“The abolishment of needing a sponsor or host for a visit visa is a big step to prompt young individuals to come to the UAE for job opportunities,” Mr Valecha said.
Last year, authorities allowed parents to sponsor their male children until they were 25 instead of 18.
The decision in April appears to affirm that and to add new provisions, allowing parents with a disabled child to sponsor them into adulthood. Parents can continue to sponsor unmarried daughters at any age.
Why are these changes being made?
The government hopes to attract more highly skilled people to live in the Emirates and build a bigger “knowledge economy”.
Scientists, coders and tech workers and just some of the professionals it hopes to attract.
Population growth is also high on the agenda.
Dubai alone wants to boost its 3.5 million residents to 5.8 million by 2040.
The country further wants to rapidly bounce back from the Covid pandemic, welcoming back millions more tourists. Allowing people to stay more easily for longer aids all of these goals.
Does any of this affect me?
If you are a salaried employee working for a company you are likely to stay on a regular two and three-year visa.
Employees may find they are eligible to secure a Golden Visa, particularly if nominated by a friend or acquaintance with that visa. Their status with their employer would not be affected and health insurance would continue to be provided as standard.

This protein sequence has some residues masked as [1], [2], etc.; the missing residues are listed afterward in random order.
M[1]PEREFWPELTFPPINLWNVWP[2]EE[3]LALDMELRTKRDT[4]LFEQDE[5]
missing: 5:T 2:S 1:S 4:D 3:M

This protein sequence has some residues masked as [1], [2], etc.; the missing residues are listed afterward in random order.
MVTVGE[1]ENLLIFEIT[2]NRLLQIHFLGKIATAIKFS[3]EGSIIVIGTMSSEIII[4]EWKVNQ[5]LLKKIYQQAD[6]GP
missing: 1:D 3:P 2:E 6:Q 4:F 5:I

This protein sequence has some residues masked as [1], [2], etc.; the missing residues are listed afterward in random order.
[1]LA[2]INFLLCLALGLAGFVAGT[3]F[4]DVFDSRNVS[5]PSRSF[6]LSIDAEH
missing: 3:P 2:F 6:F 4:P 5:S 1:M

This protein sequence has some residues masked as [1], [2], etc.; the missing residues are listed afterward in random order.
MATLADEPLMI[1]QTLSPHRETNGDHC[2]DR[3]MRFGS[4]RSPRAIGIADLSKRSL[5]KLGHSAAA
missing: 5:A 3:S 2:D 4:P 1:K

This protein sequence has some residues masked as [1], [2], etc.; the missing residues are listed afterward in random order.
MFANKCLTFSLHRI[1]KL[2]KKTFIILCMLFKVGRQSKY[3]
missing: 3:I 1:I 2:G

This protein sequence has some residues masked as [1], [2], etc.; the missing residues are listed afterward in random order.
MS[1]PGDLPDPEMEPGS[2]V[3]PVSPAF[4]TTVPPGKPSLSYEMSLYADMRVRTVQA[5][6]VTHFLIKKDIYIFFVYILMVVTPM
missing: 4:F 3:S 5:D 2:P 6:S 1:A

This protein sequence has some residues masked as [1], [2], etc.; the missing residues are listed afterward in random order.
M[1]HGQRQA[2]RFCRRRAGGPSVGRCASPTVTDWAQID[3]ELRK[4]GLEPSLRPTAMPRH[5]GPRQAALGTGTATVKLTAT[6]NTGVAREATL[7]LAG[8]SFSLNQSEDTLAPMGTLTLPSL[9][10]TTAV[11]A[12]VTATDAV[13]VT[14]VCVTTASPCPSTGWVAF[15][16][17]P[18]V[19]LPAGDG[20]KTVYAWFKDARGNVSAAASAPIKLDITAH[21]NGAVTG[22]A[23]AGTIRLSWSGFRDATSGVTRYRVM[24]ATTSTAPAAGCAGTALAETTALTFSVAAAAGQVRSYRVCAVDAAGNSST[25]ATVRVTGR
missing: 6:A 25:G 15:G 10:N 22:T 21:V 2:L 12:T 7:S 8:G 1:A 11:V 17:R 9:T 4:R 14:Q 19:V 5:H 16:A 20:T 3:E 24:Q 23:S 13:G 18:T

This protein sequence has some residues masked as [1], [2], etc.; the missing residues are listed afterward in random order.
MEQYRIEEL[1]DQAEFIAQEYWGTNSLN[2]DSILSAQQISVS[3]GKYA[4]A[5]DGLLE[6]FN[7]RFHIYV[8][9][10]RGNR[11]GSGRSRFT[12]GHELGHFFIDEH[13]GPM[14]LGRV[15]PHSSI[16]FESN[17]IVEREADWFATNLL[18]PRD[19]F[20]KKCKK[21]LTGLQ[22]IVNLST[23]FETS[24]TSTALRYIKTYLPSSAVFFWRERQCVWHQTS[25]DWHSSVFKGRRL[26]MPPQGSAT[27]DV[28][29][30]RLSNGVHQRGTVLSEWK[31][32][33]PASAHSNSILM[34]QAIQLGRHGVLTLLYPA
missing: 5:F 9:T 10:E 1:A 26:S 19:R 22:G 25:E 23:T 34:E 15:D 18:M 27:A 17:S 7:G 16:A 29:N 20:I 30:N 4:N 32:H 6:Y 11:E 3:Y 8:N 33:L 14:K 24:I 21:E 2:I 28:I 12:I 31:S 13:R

Who is eligible for a Golden Visa?
There is no exhaustive list of every job category.
You can apply here on the website of the Federal Authority for Identity using your Emirates ID and see if you are eligible.
Or you can be nominated directly by someone you know who already has a Golden Visa.
The list of eligible professionals and qualifications includes people in science, technology, arts, culture and the creative industries. People investing Dh1 million to Dh2 million in property also have several options.
Who pays for a visa?
Most of the new visas on the list are aimed at freelancers, self-employed people and business owners, who would foot the bill for their own visa or arrange through their own company.
Golden Visas have already processed payments in the hundreds or low thousands of dirhams.
It’s important to note that by law a regular employee working for a company cannot be made to pay for a basic residency visa.
‘Many roles take months to secure’
Louise Vine, managing director at Inspire Selection recruitment agency in Dubai, earlier this year said the recruitment process for professional roles, and particular senior roles, can take months.
“It gives people a purpose to come here and it helps the government understand they are on a mission to find a job, rather than being here as a tourist,” she said.
The duration, which has not yet been announced, will be important.
Depending on the level of the role, recruitment can take anything from a few weeks to several months, she said.
“You would need potentially three to six months to find a senior role in certain industries,” Ms Vine said.
“There are fewer jobs and also the interview process is quite lengthy, so it’s not just one interview and job done. It could be four or five interviews and case studies to prepare for, so it takes time.”